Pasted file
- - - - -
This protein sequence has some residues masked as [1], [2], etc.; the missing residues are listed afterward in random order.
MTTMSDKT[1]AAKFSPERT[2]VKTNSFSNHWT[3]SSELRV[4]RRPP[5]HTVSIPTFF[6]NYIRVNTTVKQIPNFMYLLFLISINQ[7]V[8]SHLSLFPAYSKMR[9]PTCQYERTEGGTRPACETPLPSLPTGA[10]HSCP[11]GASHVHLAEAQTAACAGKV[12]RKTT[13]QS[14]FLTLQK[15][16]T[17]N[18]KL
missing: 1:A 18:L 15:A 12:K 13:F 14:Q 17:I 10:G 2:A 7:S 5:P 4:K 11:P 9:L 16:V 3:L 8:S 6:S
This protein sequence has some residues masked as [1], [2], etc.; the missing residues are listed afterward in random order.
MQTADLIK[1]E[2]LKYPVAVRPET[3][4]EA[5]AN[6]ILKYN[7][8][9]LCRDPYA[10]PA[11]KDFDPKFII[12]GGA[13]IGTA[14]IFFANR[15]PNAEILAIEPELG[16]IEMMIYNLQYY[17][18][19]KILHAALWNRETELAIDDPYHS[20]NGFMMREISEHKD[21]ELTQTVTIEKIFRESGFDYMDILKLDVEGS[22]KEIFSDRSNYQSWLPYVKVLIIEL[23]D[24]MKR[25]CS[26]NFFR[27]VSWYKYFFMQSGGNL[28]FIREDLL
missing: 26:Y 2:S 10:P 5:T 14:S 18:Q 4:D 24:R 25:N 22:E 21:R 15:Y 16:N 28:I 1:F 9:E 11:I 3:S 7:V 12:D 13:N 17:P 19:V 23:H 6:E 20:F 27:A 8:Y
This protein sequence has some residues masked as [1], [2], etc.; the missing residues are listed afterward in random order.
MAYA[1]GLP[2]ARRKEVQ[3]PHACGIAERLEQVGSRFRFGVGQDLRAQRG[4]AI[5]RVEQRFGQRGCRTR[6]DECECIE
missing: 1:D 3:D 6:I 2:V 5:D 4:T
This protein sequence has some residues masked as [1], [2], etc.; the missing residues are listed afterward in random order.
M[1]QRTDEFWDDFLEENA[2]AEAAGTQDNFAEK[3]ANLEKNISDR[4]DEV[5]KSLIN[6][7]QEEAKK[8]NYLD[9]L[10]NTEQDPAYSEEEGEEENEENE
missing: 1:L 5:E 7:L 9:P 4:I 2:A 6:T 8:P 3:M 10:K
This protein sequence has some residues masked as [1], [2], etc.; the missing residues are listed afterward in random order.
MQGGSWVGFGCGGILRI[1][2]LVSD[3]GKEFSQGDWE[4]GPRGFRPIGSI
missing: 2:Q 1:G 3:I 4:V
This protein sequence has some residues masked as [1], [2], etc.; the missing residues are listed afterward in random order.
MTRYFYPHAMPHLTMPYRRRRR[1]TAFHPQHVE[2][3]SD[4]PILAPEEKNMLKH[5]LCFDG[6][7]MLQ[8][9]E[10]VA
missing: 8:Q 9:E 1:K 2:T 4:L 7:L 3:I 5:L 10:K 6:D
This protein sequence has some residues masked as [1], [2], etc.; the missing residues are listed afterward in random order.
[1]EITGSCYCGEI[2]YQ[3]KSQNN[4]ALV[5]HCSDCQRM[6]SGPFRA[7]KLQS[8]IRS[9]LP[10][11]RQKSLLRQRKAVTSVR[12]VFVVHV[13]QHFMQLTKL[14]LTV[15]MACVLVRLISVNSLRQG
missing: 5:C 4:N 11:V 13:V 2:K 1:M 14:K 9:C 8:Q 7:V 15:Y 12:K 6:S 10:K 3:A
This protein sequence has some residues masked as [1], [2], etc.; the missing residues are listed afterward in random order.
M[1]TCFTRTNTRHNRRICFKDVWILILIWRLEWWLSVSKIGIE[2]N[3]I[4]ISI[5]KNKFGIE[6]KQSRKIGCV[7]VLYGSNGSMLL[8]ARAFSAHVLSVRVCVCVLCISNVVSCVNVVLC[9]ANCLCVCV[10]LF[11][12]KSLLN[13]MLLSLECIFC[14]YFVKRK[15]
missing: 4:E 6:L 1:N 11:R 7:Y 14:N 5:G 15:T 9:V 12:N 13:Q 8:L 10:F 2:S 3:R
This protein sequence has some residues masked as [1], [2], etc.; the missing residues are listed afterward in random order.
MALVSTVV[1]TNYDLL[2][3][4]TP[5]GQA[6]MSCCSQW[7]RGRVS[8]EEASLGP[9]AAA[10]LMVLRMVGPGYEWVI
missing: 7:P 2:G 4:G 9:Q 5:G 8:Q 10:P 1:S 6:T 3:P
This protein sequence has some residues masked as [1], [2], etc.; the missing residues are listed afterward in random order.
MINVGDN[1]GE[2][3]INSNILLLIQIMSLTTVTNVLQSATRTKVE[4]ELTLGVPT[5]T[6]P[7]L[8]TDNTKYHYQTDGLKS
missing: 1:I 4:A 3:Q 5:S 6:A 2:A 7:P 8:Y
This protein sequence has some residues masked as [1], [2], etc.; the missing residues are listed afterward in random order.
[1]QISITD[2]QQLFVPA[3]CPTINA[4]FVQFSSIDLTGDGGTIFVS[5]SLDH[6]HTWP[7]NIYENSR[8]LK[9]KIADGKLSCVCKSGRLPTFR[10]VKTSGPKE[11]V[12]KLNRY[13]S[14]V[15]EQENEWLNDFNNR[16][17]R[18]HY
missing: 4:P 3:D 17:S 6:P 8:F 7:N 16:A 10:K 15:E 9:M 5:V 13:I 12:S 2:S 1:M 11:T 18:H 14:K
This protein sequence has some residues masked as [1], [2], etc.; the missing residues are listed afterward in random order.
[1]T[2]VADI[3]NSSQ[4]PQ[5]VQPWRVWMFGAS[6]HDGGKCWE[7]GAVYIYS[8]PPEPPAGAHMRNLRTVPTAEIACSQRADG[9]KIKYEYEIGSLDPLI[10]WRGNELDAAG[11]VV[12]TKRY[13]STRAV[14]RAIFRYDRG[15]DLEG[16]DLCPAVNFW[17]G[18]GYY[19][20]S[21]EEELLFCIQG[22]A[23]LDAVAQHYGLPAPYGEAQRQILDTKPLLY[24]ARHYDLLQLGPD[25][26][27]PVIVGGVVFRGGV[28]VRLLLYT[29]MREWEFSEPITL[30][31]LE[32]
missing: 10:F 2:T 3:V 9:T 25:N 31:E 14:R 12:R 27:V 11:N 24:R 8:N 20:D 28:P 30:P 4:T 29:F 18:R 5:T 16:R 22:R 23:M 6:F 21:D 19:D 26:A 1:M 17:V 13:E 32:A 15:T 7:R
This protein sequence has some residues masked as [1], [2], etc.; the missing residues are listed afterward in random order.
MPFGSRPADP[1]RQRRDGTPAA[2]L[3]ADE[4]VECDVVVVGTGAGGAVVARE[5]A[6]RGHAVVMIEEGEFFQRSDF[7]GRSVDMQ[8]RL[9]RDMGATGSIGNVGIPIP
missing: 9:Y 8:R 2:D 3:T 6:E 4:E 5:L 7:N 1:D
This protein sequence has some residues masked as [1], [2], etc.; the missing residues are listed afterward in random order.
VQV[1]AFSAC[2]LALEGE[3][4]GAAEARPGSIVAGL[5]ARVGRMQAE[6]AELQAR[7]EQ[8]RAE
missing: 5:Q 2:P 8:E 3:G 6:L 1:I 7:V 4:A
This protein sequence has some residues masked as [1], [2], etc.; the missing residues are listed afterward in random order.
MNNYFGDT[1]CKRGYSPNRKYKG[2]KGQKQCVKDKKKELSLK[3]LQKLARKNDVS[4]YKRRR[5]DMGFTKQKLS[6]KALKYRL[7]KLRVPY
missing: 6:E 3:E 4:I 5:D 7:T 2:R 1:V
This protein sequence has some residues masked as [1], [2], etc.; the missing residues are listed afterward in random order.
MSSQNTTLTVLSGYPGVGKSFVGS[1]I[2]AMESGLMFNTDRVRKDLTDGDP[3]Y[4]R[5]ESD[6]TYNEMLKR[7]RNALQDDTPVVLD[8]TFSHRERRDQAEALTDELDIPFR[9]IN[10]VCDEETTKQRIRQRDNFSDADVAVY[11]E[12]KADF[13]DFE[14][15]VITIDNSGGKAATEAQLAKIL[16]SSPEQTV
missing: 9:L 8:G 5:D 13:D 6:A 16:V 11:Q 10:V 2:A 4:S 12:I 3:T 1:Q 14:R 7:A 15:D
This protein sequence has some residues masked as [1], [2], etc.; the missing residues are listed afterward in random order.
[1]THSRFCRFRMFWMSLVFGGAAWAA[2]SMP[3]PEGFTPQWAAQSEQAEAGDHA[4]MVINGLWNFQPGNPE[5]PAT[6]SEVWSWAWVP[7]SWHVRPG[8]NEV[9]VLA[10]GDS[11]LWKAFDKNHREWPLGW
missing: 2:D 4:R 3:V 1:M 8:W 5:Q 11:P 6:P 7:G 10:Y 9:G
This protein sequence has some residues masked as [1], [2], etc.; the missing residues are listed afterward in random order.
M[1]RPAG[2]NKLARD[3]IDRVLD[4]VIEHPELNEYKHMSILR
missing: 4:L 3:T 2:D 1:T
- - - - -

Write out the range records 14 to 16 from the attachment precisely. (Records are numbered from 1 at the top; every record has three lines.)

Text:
This protein sequence has some residues masked as [1], [2], etc.; the missing residues are listed afterward in random order.
VQV[1]AFSAC[2]LALEGE[3][4]GAAEARPGSIVAGL[5]ARVGRMQAE[6]AELQAR[7]EQ[8]RAE
missing: 5:Q 2:P 8:E 3:G 6:L 1:I 7:V 4:A
This protein sequence has some residues masked as [1], [2], etc.; the missing residues are listed afterward in random order.
MNNYFGDT[1]CKRGYSPNRKYKG[2]KGQKQCVKDKKKELSLK[3]LQKLARKNDVS[4]YKRRR[5]DMGFTKQKLS[6]KALKYRL[7]KLRVPY
missing: 6:E 3:E 4:I 5:D 7:T 2:R 1:V
This protein sequence has some residues masked as [1], [2], etc.; the missing residues are listed afterward in random order.
MSSQNTTLTVLSGYPGVGKSFVGS[1]I[2]AMESGLMFNTDRVRKDLTDGDP[3]Y[4]R[5]ESD[6]TYNEMLKR[7]RNALQDDTPVVLD[8]TFSHRERRDQAEALTDELDIPFR[9]IN[10]VCDEETTKQRIRQRDNFSDADVAVY[11]E[12]KADF[13]DFE[14][15]VITIDNSGGKAATEAQLAKIL[16]SSPEQTV
missing: 9:L 8:G 5:D 13:D 6:A 16:V 11:Q 10:V 2:A 4:S 12:I 3:T 1:Q 14:R 7:A 15:D